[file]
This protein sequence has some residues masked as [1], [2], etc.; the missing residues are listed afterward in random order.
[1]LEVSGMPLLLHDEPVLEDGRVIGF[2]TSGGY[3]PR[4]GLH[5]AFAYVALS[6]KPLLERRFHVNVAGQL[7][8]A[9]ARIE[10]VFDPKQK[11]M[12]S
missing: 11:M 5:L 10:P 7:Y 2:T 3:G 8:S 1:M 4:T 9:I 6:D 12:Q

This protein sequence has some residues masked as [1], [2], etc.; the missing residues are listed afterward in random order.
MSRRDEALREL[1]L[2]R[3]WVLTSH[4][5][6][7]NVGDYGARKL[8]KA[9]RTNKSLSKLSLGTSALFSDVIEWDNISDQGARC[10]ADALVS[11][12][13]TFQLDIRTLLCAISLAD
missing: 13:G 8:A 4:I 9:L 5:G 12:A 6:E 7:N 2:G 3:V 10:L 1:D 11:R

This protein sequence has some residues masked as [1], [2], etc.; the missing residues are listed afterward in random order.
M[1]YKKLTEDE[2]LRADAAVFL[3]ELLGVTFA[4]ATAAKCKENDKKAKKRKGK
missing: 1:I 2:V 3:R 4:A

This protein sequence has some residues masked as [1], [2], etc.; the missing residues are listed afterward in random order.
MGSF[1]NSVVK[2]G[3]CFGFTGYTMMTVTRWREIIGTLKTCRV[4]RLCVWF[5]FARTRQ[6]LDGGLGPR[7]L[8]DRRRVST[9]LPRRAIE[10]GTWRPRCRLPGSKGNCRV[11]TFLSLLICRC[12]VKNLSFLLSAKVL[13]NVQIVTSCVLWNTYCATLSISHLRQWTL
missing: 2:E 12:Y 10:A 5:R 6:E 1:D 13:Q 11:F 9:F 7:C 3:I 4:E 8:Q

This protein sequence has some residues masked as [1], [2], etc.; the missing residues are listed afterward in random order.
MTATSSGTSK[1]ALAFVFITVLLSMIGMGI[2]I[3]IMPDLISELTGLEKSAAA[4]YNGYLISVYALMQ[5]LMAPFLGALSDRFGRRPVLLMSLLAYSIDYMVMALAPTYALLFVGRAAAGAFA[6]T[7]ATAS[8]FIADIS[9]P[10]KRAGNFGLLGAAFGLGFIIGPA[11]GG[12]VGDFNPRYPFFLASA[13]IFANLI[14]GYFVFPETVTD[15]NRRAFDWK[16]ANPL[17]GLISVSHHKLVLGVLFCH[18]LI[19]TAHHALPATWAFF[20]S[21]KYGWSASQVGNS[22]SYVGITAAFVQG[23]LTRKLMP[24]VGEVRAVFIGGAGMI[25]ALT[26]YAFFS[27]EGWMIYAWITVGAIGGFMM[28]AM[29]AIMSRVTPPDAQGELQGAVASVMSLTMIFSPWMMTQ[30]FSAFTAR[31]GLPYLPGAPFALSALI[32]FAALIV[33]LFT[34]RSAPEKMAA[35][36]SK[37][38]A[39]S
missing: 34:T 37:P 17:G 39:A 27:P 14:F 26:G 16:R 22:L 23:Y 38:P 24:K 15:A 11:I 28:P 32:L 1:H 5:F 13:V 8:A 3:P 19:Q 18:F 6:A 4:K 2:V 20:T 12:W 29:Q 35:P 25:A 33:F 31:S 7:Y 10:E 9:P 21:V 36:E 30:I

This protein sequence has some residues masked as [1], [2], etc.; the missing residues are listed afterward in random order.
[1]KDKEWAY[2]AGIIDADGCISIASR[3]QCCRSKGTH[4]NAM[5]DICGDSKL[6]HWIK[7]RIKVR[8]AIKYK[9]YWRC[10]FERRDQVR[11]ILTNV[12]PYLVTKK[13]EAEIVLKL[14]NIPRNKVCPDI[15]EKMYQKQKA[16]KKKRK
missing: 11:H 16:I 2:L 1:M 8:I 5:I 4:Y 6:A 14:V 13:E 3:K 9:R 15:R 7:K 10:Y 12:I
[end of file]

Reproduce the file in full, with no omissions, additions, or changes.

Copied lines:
This protein sequence has some residues masked as [1], [2], etc.; the missing residues are listed afterward in random order.
[1]LEVSGMPLLLHDEPVLEDGRVIGF[2]TSGGY[3]PR[4]GLH[5]AFAYVALS[6]KPLLERRFHVNVAGQL[7][8]A[9]ARIE[10]VFDPKQK[11]M[12]S
missing: 11:M 5:L 10:P 7:Y 2:T 3:G 8:S 1:M 4:T 9:I 6:D 12:Q

This protein sequence has some residues masked as [1], [2], etc.; the missing residues are listed afterward in random order.
MSRRDEALREL[1]L[2]R[3]WVLTSH[4][5][6][7]NVGDYGARKL[8]KA[9]RTNKSLSKLSLGTSALFSDVIEWDNISDQGARC[10]ADALVS[11][12][13]TFQLDIRTLLCAISLAD
missing: 13:G 8:A 4:I 9:L 5:G 12:A 6:E 7:N 2:G 3:V 10:L 1:D 11:R

This protein sequence has some residues masked as [1], [2], etc.; the missing residues are listed afterward in random order.
M[1]YKKLTEDE[2]LRADAAVFL[3]ELLGVTFA[4]ATAAKCKENDKKAKKRKGK
missing: 1:I 2:V 3:R 4:A

This protein sequence has some residues masked as [1], [2], etc.; the missing residues are listed afterward in random order.
MGSF[1]NSVVK[2]G[3]CFGFTGYTMMTVTRWREIIGTLKTCRV[4]RLCVWF[5]FARTRQ[6]LDGGLGPR[7]L[8]DRRRVST[9]LPRRAIE[10]GTWRPRCRLPGSKGNCRV[11]TFLSLLICRC[12]VKNLSFLLSAKVL[13]NVQIVTSCVLWNTYCATLSISHLRQWTL
missing: 2:E 12:Y 10:A 5:R 6:E 1:D 13:Q 11:F 9:F 7:C 3:I 4:E 8:Q

This protein sequence has some residues masked as [1], [2], etc.; the missing residues are listed afterward in random order.
MTATSSGTSK[1]ALAFVFITVLLSMIGMGI[2]I[3]IMPDLISELTGLEKSAAA[4]YNGYLISVYALMQ[5]LMAPFLGALSDRFGRRPVLLMSLLAYSIDYMVMALAPTYALLFVGRAAAGAFA[6]T[7]ATAS[8]FIADIS[9]P[10]KRAGNFGLLGAAFGLGFIIGPA[11]GG[12]VGDFNPRYPFFLASA[13]IFANLI[14]GYFVFPETVTD[15]NRRAFDWK[16]ANPL[17]GLISVSHHKLVLGVLFCH[18]LI[19]TAHHALPATWAFF[20]S[21]KYGWSASQVGNS[22]SYVGITAAFVQG[23]LTRKLMP[24]VGEVRAVFIGGAGMI[25]ALT[26]YAFFS[27]EGWMIYAWITVGAIGGFMM[28]AM[29]AIMSRVTPPDAQGELQGAVASVMSLTMIFSPWMMTQ[30]FSAFTAR[31]GLPYLPGAPFALSALI[32]FAALIV[33]LFT[34]RSAPEKMAA[35][36]SK[37][38]A[39]S
missing: 34:T 37:P 17:G 39:A 27:P 14:F 26:G 16:R 22:L 23:Y 38:P 24:K 15:A 11:I 28:P 32:L 1:H 5:F 13:V 8:A 3:P 19:Q 18:F 6:A 4:K 2:V 20:T 12:W 29:Q 35:P 25:A 33:F 31:S 7:Y 10:E 9:P 21:V 36:E 30:I

This protein sequence has some residues masked as [1], [2], etc.; the missing residues are listed afterward in random order.
[1]KDKEWAY[2]AGIIDADGCISIASR[3]QCCRSKGTH[4]NAM[5]DICGDSKL[6]HWIK[7]RIKVR[8]AIKYK[9]YWRC[10]FERRDQVR[11]ILTNV[12]PYLVTKK[13]EAEIVLKL[14]NIPRNKVCPDI[15]EKMYQKQKA[16]KKKRK
missing: 11:H 16:I 2:L 1:M 8:I 5:I 4:Y 6:A 14:V 13:E 3:K 9:R 15:R 7:K 10:Y 12:I